Friday, 18 August (pm)
13:45-15:15 Student Perceptions, Conceptions, Reactions.
Session Chair: Kate Sanders (Rhode Island College
Students’ Emotional Reactions to Programming Projects in Introduction to Programming: Measurement Approach and Influence on Learning Outcomes Alex Lishinski (Michigan State University); Aman Yadav (Michigan State University); Richard Enbody (Michigan State University)
The ‘art’ of programming: exploring student conceptions of programming through the use of drawing methodology Adon Moskal (Otago Polytechnic); Joy Gasson (Otago Polytechnic); Dale Parsons (Otago Polytechnic)
Social Perceptions in Computer Science and Implications for Diverse Students Jennifer Wang (Google); Juliet Tiffany-Morales (Google); Sepehr Hejazi Moghadam (Google)
15:15-15:45 Lightning Talks Chair: Katrina Falkner, Anna Eckerdal
15:45-16:15 Afternoon tea
Posters during Afternoon tea
16:15-17:45 When Things Go Wrong
Session Chair: Judy Sheard (Monash University)
Taking advantage of scale by analyzing frequent constructed-response, code tracing wrong answers Kristin Stephens-Martinez (UC Berkeley); An Ju (UC Berkeley); Krishna Parashar (UC Berkeley); Regina Ongowarsito (University of California, Berkeley); Nikunj Jain (UC Berkeley); Sreesha Venkat (UC Berkeley); Armando Fox (UC Berkeley)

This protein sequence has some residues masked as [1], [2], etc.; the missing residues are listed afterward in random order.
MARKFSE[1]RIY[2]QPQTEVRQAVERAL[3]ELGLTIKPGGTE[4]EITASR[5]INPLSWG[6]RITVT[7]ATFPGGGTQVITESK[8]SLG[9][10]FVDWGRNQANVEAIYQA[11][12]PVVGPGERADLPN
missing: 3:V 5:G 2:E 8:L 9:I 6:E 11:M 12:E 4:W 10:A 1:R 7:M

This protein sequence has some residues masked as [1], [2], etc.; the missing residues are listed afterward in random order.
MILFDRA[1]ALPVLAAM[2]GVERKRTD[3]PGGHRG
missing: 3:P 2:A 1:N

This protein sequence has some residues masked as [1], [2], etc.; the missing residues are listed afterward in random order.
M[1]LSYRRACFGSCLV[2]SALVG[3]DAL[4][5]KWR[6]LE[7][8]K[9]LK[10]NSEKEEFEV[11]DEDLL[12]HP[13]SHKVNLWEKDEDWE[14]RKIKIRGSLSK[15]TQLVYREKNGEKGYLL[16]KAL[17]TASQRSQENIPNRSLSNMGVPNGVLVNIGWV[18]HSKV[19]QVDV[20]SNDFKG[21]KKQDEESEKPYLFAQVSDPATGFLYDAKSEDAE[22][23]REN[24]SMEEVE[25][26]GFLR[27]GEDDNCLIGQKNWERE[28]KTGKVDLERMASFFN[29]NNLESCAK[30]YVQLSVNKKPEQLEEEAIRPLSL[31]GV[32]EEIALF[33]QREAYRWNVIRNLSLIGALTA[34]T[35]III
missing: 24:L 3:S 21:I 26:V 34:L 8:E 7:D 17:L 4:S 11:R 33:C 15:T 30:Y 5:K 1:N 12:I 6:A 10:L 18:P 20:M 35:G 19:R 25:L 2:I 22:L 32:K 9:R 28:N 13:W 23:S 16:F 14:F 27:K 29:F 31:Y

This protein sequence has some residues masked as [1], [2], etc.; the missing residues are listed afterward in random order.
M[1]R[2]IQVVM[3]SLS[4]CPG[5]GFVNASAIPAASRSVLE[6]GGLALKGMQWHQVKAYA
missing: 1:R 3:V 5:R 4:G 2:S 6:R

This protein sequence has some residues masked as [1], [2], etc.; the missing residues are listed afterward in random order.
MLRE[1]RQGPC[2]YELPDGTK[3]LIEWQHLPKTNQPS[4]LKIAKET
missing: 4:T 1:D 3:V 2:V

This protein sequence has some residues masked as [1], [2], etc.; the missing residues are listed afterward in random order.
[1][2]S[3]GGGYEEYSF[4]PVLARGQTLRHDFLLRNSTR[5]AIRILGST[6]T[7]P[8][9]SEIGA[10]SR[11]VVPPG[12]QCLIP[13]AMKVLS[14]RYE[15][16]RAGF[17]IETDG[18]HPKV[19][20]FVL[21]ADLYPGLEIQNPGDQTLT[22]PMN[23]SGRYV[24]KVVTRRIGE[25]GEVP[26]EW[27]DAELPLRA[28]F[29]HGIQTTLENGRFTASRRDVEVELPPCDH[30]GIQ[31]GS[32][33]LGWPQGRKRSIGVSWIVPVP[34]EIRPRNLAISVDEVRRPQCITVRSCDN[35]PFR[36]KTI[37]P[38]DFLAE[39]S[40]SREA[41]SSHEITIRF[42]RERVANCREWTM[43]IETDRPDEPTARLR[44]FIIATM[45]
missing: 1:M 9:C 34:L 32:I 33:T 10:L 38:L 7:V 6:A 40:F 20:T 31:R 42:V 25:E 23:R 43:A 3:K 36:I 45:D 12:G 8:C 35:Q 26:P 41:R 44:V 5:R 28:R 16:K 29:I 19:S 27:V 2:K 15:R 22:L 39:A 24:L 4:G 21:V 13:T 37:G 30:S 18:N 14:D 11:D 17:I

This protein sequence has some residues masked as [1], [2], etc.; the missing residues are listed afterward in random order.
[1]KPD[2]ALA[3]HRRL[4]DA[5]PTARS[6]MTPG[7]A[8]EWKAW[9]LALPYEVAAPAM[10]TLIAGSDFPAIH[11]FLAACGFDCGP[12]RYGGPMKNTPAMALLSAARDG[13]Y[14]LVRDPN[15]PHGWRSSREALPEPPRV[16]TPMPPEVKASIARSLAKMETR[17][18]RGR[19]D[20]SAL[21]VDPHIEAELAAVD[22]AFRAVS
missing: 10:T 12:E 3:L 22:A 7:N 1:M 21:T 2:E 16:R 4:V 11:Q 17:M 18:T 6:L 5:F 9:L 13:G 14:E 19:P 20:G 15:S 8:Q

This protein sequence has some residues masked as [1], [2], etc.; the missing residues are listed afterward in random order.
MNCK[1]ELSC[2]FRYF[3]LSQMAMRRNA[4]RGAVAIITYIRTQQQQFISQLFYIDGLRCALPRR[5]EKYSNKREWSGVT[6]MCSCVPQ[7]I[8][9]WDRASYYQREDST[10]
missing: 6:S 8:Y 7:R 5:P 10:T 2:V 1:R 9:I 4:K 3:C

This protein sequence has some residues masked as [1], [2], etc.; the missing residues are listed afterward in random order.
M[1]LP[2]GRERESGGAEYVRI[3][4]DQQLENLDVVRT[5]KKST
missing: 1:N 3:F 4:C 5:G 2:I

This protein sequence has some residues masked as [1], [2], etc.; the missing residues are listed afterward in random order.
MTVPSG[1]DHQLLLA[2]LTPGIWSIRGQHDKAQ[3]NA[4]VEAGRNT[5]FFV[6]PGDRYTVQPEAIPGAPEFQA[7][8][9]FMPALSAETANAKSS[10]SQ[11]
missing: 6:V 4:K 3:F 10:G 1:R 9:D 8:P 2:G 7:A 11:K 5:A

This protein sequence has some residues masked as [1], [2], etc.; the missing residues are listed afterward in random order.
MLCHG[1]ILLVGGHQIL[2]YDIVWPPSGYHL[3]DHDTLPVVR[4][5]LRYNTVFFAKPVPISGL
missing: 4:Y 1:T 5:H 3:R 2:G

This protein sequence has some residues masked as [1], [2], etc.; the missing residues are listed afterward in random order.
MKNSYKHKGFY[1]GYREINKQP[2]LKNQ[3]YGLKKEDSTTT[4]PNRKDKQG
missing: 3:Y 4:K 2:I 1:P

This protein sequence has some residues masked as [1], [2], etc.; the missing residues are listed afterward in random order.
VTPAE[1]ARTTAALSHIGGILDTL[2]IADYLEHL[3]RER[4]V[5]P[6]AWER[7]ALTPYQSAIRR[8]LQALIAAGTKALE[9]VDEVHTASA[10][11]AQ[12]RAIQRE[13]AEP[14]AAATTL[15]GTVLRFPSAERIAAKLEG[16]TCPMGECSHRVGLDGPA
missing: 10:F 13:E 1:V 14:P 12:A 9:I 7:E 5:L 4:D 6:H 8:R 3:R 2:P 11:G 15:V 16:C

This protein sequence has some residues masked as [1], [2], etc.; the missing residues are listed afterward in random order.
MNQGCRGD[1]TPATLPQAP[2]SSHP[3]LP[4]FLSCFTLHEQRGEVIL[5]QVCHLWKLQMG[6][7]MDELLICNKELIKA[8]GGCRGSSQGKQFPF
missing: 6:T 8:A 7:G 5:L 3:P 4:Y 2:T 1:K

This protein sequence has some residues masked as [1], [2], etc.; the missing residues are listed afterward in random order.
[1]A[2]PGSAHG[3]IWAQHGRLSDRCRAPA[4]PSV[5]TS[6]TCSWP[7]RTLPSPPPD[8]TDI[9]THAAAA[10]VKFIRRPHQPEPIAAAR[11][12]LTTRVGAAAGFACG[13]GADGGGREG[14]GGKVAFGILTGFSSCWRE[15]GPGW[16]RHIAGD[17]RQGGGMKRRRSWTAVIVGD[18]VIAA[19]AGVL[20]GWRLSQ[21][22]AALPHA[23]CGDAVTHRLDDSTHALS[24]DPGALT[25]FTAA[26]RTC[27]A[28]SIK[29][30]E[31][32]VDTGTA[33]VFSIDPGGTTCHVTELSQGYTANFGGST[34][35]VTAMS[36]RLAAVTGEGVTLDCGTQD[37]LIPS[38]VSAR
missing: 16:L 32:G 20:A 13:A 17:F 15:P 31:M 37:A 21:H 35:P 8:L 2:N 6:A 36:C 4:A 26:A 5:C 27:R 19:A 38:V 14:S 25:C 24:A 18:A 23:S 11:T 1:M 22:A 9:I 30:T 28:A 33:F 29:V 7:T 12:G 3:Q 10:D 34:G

Investigating Static Analysis Errors in Student Java Programs Stephen H. Edwards (Virginia Tech); Nischel Kandru (Virginia Tech); Mukund B. M. Rajagopal (Virginia Tech)
On Novices’ Interaction with Compiler Error Messages: A Human Factors Approach James Prather (Abilene Christian University); Raymond Pettit (Abilene Christian University); Kayla Holcomb McMurry (Abilene Christian University); Alani Peters (Abilene Christian University); John Homer (Abilene Christian University); Nevan Simone (Abilene Christian University); Maxine Cohen (Nova Southeastern University)
Friday, 18 August (evening)
Dinner on one’s own
Saturday, 19 August (am) William Phillip Hall